Sunday, December 10, 2006

 

Women demand end to Darfur rapes

International stateswomen have made a joint call for an end to rape and sexual violence in Sudan's conflict-torn region of Darfur.

Peacekeepers must be sent to protect women there, the group said in a letter published by newspapers worldwide.

Signatories include former US Secretary of State Madeleine Albright and the Irish former UN High Commissioner for Human Rights Mary Robinson.

The call comes as protests on the issue are planned in 40 countries.

The letter says rape is being used 'on a daily basis' as a weapon of war in Darfur.

The main signatories were joined by other prominent women including:

* Veteran Palestinian politician Hanan Ashrawi [1]
* Graca Machel, wife of Nelson Mandela [2]
* Edith Cresson, former French prime minister [3]
* Glenys Kinnock, a UK member of the European [4] Parliament
* Carol Bellamy, former head of the UN children's fund. [5]

Continued at "Women demand end to Darfur rapes"
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[1] Hanan Ashwari

In 1988, ABC's "Nightline" aired a three-hour discussion between four Palestinians and four Israelis. A member of the Palestinian team, Dr. Hanan Ashrawi, was then a relatively unknown figure -- a Dean at a Palestinian Anglican University and a political activist. Appearing on live American television for the first time, Hanan Ashrawi was about to blast onto the political arena.

As a woman, a Christian and an articulate and eloquent speaker -- Dr. Ashrawi's appearance shattered a number of Western stereotypes about Palestinians. Educated in the West, with a doctorate in medieval literature from the University of Virginia, Dr. Ashrawi understood how to cross cultural boundaries and make Palestinian issues clear and identifiable to people outside the Middle East. ABC News describes her as a person who "masterfully conducts press conferences and interviews, controlling the topics of discussion, dodging uncomfortable issues and cutting off what she considers irrelevant questions". Back in 1988, she was one of the first Palestinian figures to transcend the media's popular "terrorist" stereotype and present the more realistic image of Palestinians as victims of oppression.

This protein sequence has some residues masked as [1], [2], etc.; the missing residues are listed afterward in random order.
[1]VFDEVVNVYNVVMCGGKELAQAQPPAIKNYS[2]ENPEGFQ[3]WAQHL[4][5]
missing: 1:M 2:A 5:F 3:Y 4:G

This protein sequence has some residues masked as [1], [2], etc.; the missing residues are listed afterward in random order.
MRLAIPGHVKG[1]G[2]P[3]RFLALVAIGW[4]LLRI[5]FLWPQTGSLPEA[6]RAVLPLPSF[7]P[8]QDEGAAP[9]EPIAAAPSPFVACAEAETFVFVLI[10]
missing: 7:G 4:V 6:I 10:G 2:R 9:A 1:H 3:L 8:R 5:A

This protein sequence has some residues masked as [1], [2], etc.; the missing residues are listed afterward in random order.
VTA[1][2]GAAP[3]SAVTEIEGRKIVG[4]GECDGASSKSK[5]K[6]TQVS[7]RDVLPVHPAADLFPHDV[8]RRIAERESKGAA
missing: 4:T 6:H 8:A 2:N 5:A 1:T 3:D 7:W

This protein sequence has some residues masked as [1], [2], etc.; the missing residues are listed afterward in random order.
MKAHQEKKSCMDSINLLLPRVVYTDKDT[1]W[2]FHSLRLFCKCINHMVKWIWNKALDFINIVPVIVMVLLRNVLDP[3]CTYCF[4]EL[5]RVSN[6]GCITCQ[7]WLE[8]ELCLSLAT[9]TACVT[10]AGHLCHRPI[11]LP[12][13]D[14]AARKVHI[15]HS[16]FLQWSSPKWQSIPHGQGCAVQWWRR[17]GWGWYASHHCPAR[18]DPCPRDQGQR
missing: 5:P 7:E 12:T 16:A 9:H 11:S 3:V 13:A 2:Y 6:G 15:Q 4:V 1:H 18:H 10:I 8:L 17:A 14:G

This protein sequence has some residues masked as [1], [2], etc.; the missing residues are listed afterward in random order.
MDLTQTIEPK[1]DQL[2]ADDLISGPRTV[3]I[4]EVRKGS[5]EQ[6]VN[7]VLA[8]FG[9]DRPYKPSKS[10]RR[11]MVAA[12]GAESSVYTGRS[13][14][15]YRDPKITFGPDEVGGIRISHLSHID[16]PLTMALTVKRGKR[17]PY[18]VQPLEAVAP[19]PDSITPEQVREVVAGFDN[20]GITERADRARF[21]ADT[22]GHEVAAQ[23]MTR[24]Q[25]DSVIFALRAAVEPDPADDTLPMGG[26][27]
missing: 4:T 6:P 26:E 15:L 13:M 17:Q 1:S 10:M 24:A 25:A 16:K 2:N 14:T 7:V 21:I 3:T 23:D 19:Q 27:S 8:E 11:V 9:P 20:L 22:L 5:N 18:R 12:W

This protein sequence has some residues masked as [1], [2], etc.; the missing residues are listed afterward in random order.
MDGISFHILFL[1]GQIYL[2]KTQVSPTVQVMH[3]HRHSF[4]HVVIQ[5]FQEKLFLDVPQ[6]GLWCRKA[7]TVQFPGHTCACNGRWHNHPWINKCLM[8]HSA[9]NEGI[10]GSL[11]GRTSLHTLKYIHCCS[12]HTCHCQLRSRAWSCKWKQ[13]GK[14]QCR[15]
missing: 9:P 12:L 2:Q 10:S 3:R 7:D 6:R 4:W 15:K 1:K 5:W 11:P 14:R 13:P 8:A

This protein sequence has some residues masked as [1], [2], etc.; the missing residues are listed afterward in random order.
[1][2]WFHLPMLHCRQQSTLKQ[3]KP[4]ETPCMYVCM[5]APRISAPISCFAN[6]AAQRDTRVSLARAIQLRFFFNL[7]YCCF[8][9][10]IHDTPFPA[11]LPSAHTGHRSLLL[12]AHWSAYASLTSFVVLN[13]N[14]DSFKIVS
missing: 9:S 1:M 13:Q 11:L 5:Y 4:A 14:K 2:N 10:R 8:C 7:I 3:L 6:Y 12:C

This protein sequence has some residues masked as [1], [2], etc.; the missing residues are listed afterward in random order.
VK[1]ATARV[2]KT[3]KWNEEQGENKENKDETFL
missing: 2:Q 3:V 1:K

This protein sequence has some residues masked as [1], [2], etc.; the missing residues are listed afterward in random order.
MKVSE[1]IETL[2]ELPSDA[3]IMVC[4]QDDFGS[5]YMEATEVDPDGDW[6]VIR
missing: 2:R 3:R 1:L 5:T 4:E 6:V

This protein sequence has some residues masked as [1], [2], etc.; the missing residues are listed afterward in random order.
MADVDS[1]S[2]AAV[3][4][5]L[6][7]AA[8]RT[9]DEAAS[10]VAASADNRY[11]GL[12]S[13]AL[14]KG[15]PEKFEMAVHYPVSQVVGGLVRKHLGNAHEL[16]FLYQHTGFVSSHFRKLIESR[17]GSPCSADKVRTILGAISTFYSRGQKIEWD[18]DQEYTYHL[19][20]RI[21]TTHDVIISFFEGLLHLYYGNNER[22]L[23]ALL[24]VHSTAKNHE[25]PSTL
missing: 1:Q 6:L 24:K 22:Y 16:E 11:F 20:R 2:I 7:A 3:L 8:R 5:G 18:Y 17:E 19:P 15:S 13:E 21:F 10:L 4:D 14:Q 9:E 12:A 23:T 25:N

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[2] Graca Machel

BBC News Online's Josephine Hazeley profiles Graca Machel, whom she met four years ago:

The name Graca Machel of Mozambique was well known around Africa well before she married Nelson Mandela, one of the world's best known statesmen.

At ease on the international stage, she has a reputation for speaking out passionately about the causes close to her heart - the plight of women and children.

Those who have seen her in action say she does not flinch from challenging diplomats for sitting back in the comfort of their embassies while children in conflict are exploited and killed.

[3] Edith Cresson

Edith Cresson (born on 27 January 1934 as Edith Campion in Boulogne-Billancourt, near Paris) is a French politician. She was the first, and so far, only, woman to become French Prime Minister.

Cresson was well known for making outspoken and often controversial comments. She was very critical of "Anglo-Saxon" nations and often condemned the culture and people of the United States, Germany and the United Kingdom. She often described homosexuality as being a largely Anglo-Saxon "problem" that had little relevance in France. Her strong criticism of Japanese trade practices likewise prompted her to use harsh rhetoric that some considered borderline racist (going as far as to compare the Japanese to "ants trying to take over the world").

Cresson was appointed to the prime ministerial post by President Fran├žois Mitterrand on May 15, 1991.
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[4] Glenys Kinnock

Born in 1944, Glenys Kinnock was educated at Holyhead Comprehensive School and graduated from the University of Wales College Cardiff in education and history. She has been a teacher in secondary, primary, infant and nursery schools.

Glenys was elected to the European Parliament in 1994 and re-elected in 1999 and 2004. She now represents Wales and is a Member of the European Parliament's Development and Co-operation Committee.

She is Co-President of the African, Caribbean and Pacific / EU Joint Parliamentary Assembly and Labour Party Spokesperson on International Development in the European Parliament.

Glenys is President of One World Action, the Development NGO. She is also Patron of the Drop the Debt Campaign, Vice President of Parliamentarians for Global Action, Board Member International AIDS Vaccine Initiative, Board Member World Parliamentarian Magazine and a Council Member of Voluntary Service Overseas.
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[5] Carol Bellamy

Carol Bellamy was appointed Executive Director of the United Nations Children Fund (UNICEF) in 1995, following consultations with the UNICEF Executive Board, and reappointed to a second five-year term in 1999.

Prior to her UNICEF appointment, Ms. Bellamy had been serving as Director of the Peace Corps since 1993. She was the first volunteer to have returned to direct the agency, which has some 6,500 volunteers in more than 90 countries. During her service as a Peace Corps Volunteer in Guatemala from 1963 to 1965, Ms. Bellamy ran a school lunch programme and produced a radio show on health and nutrition in Spanish, which was broadcast in rural areas.

Prior to being named Peace Corps Director, Ms. Bellamy spent 11 years on Wall Street as a lawyer and banker.

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